Monday, May 25, 2015

When Baseball Cards Were King




St. Louis Cardinal Albert Pujols has hit over 400 home runs, but has never hit more than 49 in one season. Alex Rodriguez, who is in sixth place on the all-time home run list, was traded by the Texas Rangers to the New York Yankees in 2004. In 2010, Roy Halladay pitched a perfect game and a playoff no-hitter for the Philadelphia Phillies.

All of the information shown above is easy to access through any baseball website, could be shown on a number of cable television sports programs, or heard on a variety of sports talk shows. But, back in the day, baseball fans learned that type of information through newspaper box scores, magazines and on the backs of baseball cards.

Finding your favorite players
My elementary school friends introduced me to baseball cards in the 1970s. During that pre-internet, pre-video game era, those thin, rectangular encyclopedias were our passion.
While complete sets could be ordered through Topps, it was so much more fun to buy packs at local convenience stores. Opening the wrapper, smelling those pink gum-scented cards and earnestly looking for our favorite players was thrilling.
Local card shows, which were similar to farmer's markets, offered another collection building option. A kid convention filled with a buffet of bubble gum cards. Instead of testing the tomatoes, you looked for that Tom Seaver who was sorely needed to complete the Cincinnati Reds team set.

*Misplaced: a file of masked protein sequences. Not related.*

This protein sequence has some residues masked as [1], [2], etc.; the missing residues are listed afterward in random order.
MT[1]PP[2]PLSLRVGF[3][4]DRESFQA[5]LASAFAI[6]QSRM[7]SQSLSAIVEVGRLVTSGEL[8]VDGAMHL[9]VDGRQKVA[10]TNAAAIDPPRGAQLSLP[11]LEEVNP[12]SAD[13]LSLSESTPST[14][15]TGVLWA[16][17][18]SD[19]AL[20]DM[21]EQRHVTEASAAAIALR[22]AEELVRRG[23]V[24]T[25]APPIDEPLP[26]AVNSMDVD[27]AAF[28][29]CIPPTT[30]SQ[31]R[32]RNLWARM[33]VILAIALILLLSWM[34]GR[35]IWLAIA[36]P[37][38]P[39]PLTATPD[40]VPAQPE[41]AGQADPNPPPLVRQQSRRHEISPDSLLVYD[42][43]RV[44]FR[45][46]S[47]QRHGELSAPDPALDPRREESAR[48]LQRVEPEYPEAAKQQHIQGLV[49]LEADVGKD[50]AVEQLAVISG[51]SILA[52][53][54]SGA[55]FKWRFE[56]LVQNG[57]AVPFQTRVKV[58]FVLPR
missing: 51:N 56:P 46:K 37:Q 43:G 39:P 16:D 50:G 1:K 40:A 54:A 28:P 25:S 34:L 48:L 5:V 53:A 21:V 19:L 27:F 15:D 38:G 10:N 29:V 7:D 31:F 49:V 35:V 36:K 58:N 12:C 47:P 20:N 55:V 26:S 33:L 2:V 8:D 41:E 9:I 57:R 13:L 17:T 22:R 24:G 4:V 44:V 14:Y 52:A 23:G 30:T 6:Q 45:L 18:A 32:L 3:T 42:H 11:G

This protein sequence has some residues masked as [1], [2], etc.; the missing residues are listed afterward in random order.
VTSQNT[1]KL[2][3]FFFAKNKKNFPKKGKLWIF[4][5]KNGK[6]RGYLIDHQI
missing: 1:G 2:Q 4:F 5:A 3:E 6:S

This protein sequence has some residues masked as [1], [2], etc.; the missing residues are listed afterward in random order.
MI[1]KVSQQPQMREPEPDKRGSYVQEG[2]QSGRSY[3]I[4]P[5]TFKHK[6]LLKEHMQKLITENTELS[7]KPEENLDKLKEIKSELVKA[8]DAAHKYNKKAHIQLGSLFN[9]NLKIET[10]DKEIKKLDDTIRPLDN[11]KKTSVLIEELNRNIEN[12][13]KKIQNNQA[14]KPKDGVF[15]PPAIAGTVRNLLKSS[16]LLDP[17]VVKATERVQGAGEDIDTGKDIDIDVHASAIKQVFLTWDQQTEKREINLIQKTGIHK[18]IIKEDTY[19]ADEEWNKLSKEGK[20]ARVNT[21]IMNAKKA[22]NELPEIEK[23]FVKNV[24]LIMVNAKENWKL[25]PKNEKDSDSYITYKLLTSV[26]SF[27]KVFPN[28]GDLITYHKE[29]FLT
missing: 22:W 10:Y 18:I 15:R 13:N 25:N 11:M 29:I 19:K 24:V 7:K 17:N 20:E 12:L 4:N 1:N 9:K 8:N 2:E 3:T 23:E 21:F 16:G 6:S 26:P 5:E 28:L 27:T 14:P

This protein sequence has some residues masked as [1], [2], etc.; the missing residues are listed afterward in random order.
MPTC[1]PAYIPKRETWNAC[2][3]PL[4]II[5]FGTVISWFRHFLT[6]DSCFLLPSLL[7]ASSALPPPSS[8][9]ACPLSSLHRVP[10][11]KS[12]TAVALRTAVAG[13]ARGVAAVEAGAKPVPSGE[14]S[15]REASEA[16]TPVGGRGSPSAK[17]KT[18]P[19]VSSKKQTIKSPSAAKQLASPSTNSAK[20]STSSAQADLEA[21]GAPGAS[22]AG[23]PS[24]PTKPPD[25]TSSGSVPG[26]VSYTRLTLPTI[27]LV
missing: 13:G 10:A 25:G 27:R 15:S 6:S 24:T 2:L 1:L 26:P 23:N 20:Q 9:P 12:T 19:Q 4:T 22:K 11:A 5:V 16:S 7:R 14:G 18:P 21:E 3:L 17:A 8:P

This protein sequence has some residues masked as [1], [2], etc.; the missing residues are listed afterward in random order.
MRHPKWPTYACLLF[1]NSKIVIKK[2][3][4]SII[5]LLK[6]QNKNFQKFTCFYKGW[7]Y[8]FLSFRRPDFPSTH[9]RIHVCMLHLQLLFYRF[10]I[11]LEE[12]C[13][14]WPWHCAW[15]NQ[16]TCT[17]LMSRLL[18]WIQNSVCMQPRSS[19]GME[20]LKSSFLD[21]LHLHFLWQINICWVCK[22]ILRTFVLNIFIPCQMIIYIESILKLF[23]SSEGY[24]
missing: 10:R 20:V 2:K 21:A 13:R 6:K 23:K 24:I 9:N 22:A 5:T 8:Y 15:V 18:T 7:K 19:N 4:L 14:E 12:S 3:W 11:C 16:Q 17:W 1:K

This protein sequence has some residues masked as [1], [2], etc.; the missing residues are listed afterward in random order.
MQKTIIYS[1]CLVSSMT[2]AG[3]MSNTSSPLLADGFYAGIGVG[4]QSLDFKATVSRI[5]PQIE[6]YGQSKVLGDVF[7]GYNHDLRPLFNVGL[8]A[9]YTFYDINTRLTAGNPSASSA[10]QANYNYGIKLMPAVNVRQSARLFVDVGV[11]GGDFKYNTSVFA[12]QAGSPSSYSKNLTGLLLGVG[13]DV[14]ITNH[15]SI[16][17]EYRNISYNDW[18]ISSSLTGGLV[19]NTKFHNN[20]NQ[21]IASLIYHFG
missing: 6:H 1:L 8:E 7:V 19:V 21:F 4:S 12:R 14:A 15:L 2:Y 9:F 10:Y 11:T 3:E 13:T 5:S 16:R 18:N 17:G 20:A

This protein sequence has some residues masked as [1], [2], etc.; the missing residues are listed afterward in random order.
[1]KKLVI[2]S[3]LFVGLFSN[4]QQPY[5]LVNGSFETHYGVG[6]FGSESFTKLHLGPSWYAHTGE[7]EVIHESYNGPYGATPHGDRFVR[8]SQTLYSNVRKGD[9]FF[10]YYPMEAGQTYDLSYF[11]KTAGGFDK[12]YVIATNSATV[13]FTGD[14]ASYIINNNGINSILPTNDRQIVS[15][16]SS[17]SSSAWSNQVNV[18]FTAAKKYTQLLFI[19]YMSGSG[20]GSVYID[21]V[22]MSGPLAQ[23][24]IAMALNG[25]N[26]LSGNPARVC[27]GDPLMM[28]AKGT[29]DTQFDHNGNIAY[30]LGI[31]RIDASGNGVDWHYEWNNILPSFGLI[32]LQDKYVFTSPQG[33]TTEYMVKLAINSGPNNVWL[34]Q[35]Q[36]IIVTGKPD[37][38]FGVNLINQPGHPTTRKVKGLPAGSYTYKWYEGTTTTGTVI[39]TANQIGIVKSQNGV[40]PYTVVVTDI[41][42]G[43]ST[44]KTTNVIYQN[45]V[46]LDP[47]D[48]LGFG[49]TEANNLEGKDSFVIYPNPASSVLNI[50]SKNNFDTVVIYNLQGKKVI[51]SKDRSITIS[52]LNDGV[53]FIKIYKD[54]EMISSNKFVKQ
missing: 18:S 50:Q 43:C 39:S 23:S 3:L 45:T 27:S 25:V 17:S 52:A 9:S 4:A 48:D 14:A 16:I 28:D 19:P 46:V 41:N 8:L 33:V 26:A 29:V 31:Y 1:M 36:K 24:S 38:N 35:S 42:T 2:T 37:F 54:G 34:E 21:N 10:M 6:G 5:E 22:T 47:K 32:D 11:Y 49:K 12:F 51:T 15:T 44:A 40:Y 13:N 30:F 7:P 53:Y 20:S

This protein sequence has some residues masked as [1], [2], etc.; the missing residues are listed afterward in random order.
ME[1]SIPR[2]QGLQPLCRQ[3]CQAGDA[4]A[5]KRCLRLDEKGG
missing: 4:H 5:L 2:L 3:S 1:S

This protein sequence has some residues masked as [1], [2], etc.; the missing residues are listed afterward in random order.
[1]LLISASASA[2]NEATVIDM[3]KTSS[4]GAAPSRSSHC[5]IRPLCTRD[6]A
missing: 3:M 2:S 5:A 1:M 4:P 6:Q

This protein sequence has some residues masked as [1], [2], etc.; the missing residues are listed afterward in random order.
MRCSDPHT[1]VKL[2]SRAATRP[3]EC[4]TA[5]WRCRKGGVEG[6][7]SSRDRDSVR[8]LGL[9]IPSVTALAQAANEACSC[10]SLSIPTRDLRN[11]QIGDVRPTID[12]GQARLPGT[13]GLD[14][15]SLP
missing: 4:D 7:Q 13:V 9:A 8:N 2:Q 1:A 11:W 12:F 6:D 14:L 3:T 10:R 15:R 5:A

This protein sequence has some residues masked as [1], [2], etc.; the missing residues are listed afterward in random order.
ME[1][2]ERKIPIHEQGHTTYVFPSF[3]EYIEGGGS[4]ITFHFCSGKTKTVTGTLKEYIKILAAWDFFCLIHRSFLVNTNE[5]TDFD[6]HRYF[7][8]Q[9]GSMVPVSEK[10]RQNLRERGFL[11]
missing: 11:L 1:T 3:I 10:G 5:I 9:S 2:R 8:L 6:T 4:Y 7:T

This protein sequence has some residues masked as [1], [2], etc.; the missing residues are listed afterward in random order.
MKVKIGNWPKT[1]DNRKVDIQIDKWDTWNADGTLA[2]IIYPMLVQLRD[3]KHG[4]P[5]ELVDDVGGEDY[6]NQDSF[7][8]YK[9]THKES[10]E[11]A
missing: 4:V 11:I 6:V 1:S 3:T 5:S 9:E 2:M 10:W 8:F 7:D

Those events were nothing short of paradise.
Trading
The free market is a wonderful thing and we had no summer trade deadlines. Duplicates of a Ron Guidry, Catfish Hunter and Thurman Munson could be just the incentive that was needed to obtain the Oakland Athletics' Reggie Jackson card my buddy finally was willing to deal in September.
If there were any disputes about the balance of a deal, Becket's Baseball Card Price Guide was used as a silent arbitrator. We didn't know who Beckett was, or how he determined the card values, but using his book made us feel like we were operating on the up and up.
Proper Storage
Like fine wine, all cards needed to be properly stored. Plastic cases, with individual slots for each team, had to be obtained through the use of accumulated allowance money. Price was no object, as $8 was well worth the investment.
From there, the bedroom closet served as the primary storage vault. As part of a mental fire drill, if the house ever went up in flames, I would grab the dog along with my baseball card boxes and head out the side door to safety. Let the homework burn.
Bygone days
Baseball cards are still available today in larger chain stores, in specialty hobby shops and at card shows. They also continue to hold a spot in the hearts of all who learned to love the game through them.

(I hold all copyrights to this article which originally appeared on Yahoo's Voices platform in 2011.)
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